Eating healthier won’t help your skin

Eating healthier won’t help your skin

When speaking to people about their acne, a common complaint I hear is, “I eat well and I exercise. I’m pretty healthy, so why is my skin still bad?”

I’m always happy to hear that people are beginning to understand their overall health has an affect on their skin. The problem seems to be that people think being healthy is just about eating well. When they don’t see complete improvement in their skin, they keep thinking they must not be eating healthy enough. They’ll keep fine tuning their diet, trying to figure out what else they should cut out, or look for some super food they need to add in.

If you already eat healthy (lots of colorful produce, good fats and proteins, minimal processed food and sugar), you’re doing fine. You aren’t going to heal your skin more by continually trying to eat “better”.

There comes a point when improving the things you’re already doing well has diminishing returns. Polishing a strong point is only going to help so much.

And sometimes it can turn into a detriment. As someone who almost developed an eating disorder trying to heal her own skin, I can now tell you that enjoying what you eat is just as important as what you actually eat. If you analyze every bite, obsess about whether or not it’s helping your skin, or if you stress about what else you should cut out of your diet – it’s time to try a different approach. Eating well is a big help, I always encourage it, but it’s not the only work that needs to be done.

Healthy skin comes from wellness – physical, mental and emotional health. If you feel physically healthy, eat well, get good exercise, don’t have digestive problems, then you’ve probably got the physical side covered well enough for now.

It’s time to start digging deeper. How is your mental health? Are you stressed a lot? Anxious? Are you moody? If so, it’s probably time you started focusing on healing that side of your health.

Look for ways to cut out stress where you can. List out things that cause you stress or anxiety and ask yourself if there are ways to avoid or change these stressors. For the things that cannot be changed or ignored, find ways to help manage your stress load. Take up yoga, learn a breathing exercise, try meditation, or do anything else that calms and relaxes you on a regular basis.

Or maybe it’s your emotional side that needs some healing. How is your confidence? Your self-esteem and self image? Do you like yourself? Do you like being you?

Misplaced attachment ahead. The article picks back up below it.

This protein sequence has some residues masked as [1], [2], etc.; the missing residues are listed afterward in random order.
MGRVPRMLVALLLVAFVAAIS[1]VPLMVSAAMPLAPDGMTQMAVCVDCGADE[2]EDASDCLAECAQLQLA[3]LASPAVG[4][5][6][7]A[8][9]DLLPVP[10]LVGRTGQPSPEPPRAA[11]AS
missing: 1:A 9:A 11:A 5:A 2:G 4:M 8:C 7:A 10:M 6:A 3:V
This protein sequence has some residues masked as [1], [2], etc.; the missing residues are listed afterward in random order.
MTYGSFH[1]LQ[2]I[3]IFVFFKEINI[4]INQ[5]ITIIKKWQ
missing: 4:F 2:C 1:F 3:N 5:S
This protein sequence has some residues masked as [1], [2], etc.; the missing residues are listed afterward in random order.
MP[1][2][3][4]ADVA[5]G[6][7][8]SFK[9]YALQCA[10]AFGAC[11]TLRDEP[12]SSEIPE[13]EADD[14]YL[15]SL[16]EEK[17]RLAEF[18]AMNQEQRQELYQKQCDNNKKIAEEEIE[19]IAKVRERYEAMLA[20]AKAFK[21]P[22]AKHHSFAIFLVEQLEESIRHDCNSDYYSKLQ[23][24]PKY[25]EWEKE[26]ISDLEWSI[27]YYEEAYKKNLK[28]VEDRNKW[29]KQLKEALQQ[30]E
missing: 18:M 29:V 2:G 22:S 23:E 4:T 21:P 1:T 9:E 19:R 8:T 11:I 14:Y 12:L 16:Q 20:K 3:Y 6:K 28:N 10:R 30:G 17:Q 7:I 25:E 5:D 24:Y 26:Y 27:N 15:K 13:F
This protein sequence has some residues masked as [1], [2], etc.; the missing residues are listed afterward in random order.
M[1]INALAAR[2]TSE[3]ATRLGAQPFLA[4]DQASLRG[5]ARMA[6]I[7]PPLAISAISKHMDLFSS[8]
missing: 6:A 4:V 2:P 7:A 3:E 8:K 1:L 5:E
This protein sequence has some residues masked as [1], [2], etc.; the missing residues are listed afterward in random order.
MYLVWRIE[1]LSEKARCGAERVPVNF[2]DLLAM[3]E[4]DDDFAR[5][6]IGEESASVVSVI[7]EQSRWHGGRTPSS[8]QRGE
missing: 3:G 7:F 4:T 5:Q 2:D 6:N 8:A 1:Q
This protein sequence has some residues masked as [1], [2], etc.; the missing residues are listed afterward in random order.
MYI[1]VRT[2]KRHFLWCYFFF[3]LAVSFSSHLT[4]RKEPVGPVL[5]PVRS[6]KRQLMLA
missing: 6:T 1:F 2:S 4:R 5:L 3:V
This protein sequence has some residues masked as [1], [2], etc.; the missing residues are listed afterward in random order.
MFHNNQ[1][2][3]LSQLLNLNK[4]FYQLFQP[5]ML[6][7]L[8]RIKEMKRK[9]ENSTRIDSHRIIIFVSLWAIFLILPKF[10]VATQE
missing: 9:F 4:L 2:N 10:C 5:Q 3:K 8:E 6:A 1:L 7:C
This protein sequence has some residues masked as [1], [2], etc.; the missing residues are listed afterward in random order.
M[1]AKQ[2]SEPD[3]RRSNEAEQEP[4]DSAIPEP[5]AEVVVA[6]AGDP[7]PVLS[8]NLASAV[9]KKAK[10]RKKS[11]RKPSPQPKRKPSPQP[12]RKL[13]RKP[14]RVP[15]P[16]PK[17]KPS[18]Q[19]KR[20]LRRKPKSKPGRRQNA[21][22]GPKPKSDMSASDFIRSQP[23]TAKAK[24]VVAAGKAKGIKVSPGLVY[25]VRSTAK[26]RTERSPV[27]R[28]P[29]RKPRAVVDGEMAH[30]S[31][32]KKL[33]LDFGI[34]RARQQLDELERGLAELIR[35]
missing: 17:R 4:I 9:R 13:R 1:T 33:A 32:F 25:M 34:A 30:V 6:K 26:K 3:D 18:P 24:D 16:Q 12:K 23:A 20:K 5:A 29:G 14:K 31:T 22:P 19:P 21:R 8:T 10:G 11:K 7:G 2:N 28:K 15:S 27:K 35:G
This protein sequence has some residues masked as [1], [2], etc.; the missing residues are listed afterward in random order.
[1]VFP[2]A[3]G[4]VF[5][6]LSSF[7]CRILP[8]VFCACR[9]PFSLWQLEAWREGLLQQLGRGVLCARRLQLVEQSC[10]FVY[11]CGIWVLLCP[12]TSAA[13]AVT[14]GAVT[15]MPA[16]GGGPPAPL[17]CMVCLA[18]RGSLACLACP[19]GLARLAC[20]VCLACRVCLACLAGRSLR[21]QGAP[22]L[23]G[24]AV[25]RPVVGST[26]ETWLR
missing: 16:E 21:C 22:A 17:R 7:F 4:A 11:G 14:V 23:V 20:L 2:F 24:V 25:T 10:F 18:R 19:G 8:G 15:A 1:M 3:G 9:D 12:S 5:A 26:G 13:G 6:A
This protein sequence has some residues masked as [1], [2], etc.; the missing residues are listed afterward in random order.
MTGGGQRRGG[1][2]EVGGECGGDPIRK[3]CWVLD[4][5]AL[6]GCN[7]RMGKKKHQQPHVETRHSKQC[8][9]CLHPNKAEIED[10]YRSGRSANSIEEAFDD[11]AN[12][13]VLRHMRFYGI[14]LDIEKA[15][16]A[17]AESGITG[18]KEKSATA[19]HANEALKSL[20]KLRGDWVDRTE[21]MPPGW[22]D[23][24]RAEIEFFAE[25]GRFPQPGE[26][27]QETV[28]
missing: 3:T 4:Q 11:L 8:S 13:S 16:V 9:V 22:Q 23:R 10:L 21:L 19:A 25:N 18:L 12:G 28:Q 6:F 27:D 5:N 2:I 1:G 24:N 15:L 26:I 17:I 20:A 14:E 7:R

If your gut response here is to say, “well if my skin were better, I’d have more confidence!” I need to be honest with you. If you’re someone who hides from the world because of your skin, it’s pretty likely that with or without acne, there is a deeper insecurity issue. It’s easy for a fragile ego to hide behind acne, and then blame the acne for the problem.

You may think acne causes you to feel bad about yourself, but sometimes feeling bad about yourself causes the acne.

Getting to the heart of the problem, learning to love and appreciate yourself regardless of how your skin looks can be the most empowering experience and can do wonders for your skin.

Start by treating yourself like you would a friend. You would never tell a friend she looked bad, that she’s ugly, that she’d be better if she had better skin. So stop saying those things to yourself. Catch yourself when you start thinking these types of thoughts, and tell yourself right out loud, “Stop. This isn’t helping.”

I will have much more to say on this in posts to come, but that is a very good start.

Just remember – when it comes to holistically healing your skin, don’t keep fixing what you’re already doing well. It’s often the area you’re avoiding or not working on at all that needs the most attention, and will bring you the most results.

If you’re still not sure where to start, reach out and I’ll try to help.

Much love,

Brianne sig logo small



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